Stablecoins have garnered serious investor attention in recent weeks. Unlike bitcoins and similar cryptocurrencies, they are digital resources created to reduce price volatility and are often coupled with the US dollar or with consolidated commodities such as gold. Volatility is one of the main reasons why several institutional investors and individuals have twice thought of entering the cryptocurrency arena, and the stablecoins try to make things a little less frightening.
Blockchain, a cryptocurrency company, has published a report examining the growth of the stalemate, the differences between the growing number of outstanding stablecoin and whether they really work to lower volatility in the market.
A total of 57 stablecoins were examined, including Tether, TrueUSD, Dai and Digix Gold Token. About 26 of these stablecoins – about 45 percent – are live, while the remaining ones are in pre-launch phase. The number of active stablecoin projects has increased dramatically over the past 12-18 months and more than a dozen separate companies have released plans for the launch of new stablecoins by the end of the year.
The report states that most stablecoin can be divided into two categories: asset-backed and algorithmic (coins that have implemented a central bank platform to keep prices robust). Approximately 77 percent of those surveyed have patrimonial support, with USD as the main choice resource among 66 percent of them. Most tokens – around 54 percent – use collateral.
Over 50 percent of stablecoin offers "dividends" or incentive mechanisms integrated into their projects; these already constitute a good part of the digital resource arena. Tether, for example, is now the second most traded digital asset after bitcoin and counts among the top ten cryptocurrencies for market value. It also accounts for almost 98 percent of the stablecoin business. Many of these currencies are also listed on about 50 different digital exchanges, with Tether on a whopping 46.
The total market value for all current stablecoin is $ 3 billion, equivalent to about 1.5% of the total cryptocurrency market. About $ 350 million in venture capital funds have been earmarked for the establishment of stablecoins, and most are legally domiciled in the United States and Switzerland. A large part of the stablecoin teams prefer to create a home in the United States, while the regions in Europe such as the U.K. they remain popular.
Ethereum has proven to be the most popular hosting platform for stablecoin projects, with about 60% of them building exclusively on top of the Ethereum blockchain. For the rest, the best blockchain options include Bitcoin, NEO and Stellar. Approximately 69 percent of the stablecoin teams have made open source code for the inspection, and some of the major investors in the stablecoin include Pantera Capital, Coinbase, Circle and the Digital Currency Group.
The report introduces several cases of use of stablecoin, including intelligent travel insurance. Approximately 600,000 passengers per year do not submit compensation claims for flights canceled or delayed. What it does not seem to know is that these flights become public and can be interrogated by intelligent flight insurance software. If an aircraft fails to take off for any reason, the intelligent contract covered by insurance will immediately pay the applicant and will lighten the compensation process, while the insurance premium may be deposited in the chain to remove the counterparty risk.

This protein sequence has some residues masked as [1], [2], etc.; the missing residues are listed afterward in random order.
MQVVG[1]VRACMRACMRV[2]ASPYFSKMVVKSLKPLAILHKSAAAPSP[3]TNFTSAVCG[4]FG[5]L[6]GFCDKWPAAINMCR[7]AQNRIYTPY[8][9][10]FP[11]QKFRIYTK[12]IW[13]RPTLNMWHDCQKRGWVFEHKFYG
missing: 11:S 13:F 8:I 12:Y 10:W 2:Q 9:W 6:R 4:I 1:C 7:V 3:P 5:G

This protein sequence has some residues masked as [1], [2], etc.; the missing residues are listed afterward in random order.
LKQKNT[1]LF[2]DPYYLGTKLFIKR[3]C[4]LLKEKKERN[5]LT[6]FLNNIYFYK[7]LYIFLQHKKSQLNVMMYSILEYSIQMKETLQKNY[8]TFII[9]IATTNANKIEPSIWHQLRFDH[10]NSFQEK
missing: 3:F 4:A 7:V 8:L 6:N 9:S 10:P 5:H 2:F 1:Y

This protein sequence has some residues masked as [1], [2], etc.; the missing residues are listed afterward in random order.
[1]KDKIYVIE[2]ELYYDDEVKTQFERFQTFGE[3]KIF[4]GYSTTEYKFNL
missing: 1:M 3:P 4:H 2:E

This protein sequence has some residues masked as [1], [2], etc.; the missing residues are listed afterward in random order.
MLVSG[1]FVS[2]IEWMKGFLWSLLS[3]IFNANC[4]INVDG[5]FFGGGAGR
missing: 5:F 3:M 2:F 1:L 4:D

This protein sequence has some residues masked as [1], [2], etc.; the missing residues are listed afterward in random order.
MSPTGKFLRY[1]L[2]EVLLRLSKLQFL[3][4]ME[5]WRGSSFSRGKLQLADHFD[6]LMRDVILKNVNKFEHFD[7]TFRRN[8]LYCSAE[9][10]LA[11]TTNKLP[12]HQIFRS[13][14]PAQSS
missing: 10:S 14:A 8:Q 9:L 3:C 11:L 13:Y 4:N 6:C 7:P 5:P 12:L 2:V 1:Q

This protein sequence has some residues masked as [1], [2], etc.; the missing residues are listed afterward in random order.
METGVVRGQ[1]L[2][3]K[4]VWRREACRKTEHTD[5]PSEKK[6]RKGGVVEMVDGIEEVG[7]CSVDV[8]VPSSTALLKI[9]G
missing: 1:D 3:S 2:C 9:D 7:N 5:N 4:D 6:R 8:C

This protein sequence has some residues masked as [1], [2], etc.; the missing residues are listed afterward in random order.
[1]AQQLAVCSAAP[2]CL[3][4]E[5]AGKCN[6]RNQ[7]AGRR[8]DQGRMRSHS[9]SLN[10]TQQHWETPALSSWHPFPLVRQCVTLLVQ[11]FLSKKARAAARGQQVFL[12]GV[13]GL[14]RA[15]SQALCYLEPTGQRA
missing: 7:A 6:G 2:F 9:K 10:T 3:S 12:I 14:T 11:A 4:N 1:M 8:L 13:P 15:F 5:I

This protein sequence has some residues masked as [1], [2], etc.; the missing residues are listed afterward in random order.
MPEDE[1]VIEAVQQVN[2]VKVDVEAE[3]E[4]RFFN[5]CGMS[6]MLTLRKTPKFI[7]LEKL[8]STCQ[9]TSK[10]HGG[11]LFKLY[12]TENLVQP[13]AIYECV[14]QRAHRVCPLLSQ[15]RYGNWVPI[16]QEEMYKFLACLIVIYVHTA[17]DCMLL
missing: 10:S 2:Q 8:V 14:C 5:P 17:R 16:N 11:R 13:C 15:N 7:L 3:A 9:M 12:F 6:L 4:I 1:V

Where stablecoins are failing is in their adoption rates. While enthusiasm surrounds these currencies, the technology behind them is still very new and requires further experimentation before a perfect project can be born. The regulation on stablecoins has also remained uncertain, with one of the biggest problems if the stablecoins comply with national laws on securities and money.
Furthermore, it is believed that many stablecoins pose greater threats to fiat than standard cryptocurrencies and run the risk of triggering the competitive backlash of traditional finance officials. Barry Eichengreen, professor of economics at the University of California, Berkeley, argues that the stablecoin supported by the USD, for example, introduce several additional expenses as for every dollar of cryptocurrency issued, a dollar of investment capital is taken from national reserves. Therefore, users are exchanging fully liquid US-backed dollars for cryptocurrencies that are not fully consolidated, have "questionable" support and are difficult to use.
He also claims that this type of stablecoin trade model will only be attractive to money launders and tax evaders, and does not expect the model to scale.
The report also says that some stablecoins will weigh more heavily on the prices of entities such as bitcoin and ether, which could lead to more aggressive competition in the encrypted market.
However, the report states that stablecoins are likely to see further adoption in the future and lead to generally stronger adoption rates among cryptocurrencies. The authors describe the stablecoin as "a form of infrastructure or fundamental layer for cryptographic resources that generate immense value for the digital resources ecosystem". They believe that stablecoin will successfully solve volatility concerns, although they claim it will be a long-term process.